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Actions speak louder than words, the saying goes. And this book, this economic good produced by the actions of Angus Sibley and Joe Holland, demonstrate the foundational basics of the Austrian School of Economics as developed by Ludwig von Mises. The authors "... are men, inspired by definite ideas, made definite judgements of value, chose definite ends, and resorted to definite means in order to attain the ends chosen..." (See pg. 40 of http://www.amazon.com/The-Ultimate-Foundation-Economic-Science/dp/0865976392) No outside governmental agency forced them to act in a manner that was against their will.

The contents of the book, however, does not refute any part of Mises' science of economics. To do so, the author would have to show that the logic used by Mises is faulty, or, that Mises' starting point, "Human action is purposeful behavior", is false. Rather than address these issues, the author creates numerous strawman arguments and then burns them in the fire of his indignation that the world is not the way he feels it should be.

For instance, page 100, "But the theory of subjective value is open to a more profound objection. Mises' attitude is clearly anthropocentric; it places the human rather than God at the center of the universe. Things created by God are said to have no value save in the estimation (market pricing) of us human beings. That smells of heresy, indeed of blasphemy, does it not?" Heresy and blasphemy? Really!?!?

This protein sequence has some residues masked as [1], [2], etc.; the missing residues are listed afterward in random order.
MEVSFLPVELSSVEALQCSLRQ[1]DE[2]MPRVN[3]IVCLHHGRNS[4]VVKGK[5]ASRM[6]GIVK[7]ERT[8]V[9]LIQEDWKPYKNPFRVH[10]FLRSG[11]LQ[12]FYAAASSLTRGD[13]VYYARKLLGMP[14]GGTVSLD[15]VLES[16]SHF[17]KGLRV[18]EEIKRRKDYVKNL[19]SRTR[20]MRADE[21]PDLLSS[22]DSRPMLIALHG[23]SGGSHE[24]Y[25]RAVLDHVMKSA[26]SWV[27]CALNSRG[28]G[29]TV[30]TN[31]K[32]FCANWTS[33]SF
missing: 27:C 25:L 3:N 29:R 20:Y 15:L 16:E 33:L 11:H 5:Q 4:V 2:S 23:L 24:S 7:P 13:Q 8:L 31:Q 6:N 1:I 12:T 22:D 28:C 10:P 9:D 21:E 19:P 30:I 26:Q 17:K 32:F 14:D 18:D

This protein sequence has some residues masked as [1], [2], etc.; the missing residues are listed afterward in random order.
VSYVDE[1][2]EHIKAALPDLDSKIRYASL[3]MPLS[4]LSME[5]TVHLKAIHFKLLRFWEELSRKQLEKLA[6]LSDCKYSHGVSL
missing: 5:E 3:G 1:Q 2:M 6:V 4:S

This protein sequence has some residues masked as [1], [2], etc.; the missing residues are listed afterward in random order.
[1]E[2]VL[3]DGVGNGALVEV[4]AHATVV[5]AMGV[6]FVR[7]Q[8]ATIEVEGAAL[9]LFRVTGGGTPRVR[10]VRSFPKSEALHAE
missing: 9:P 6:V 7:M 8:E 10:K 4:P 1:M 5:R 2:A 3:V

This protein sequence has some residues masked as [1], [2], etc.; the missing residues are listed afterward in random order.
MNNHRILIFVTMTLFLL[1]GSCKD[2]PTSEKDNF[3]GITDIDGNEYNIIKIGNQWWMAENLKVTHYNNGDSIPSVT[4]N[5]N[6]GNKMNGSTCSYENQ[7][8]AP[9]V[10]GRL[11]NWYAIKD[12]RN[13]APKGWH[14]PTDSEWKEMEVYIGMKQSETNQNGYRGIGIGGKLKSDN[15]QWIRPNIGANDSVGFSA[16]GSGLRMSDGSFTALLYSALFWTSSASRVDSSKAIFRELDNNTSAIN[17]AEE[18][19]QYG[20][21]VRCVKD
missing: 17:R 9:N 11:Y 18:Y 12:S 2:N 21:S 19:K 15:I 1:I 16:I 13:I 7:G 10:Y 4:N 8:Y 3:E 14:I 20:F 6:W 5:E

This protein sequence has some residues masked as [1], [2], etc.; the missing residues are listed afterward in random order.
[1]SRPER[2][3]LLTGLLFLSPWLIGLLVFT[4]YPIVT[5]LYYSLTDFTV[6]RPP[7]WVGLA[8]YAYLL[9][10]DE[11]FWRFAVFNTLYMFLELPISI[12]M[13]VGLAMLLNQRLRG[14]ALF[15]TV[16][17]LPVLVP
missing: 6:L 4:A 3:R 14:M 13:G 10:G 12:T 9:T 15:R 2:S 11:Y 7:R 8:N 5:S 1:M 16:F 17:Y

Luckily for Mises, and those belonging to the Austrian School of Economics, the Roman Inquisition that tried Galileo in 1633 is long gone.

In the end, though, this book was worth the time and money I spent on it. It forced me to clarify my understanding of Austrian Economics so I could represent it honestly in a group discussion centered on this book. It turned out though, that the group was more interested in hearing about "Human Action" than in what this book had to say.
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8 of 12 people found the following review helpful By C.J.A. on November 14, 2011
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This book is a perfect summary of many reasons economic liberalism (libertarianism) is incompatible with and therefore unacceptable to orthodox Catholicism. Joe Holland's introduction alone would make this book a worthwhile purchase; Angus Sibley's text is both brilliant and accessible. Though brief, the book provides both moral and ontological criticisms of "Austrians" such as Mises, Hayek, and Rothbard as well as popular American Catholic neo-cons such as Novak and Woods. Though focused on criticizing economic liberalism specifically from the perspective of Catholic social teaching, non-Catholics (and even non-Christians) will also find it very informative-- and find much with which to agree. Heartily recommended to all readers.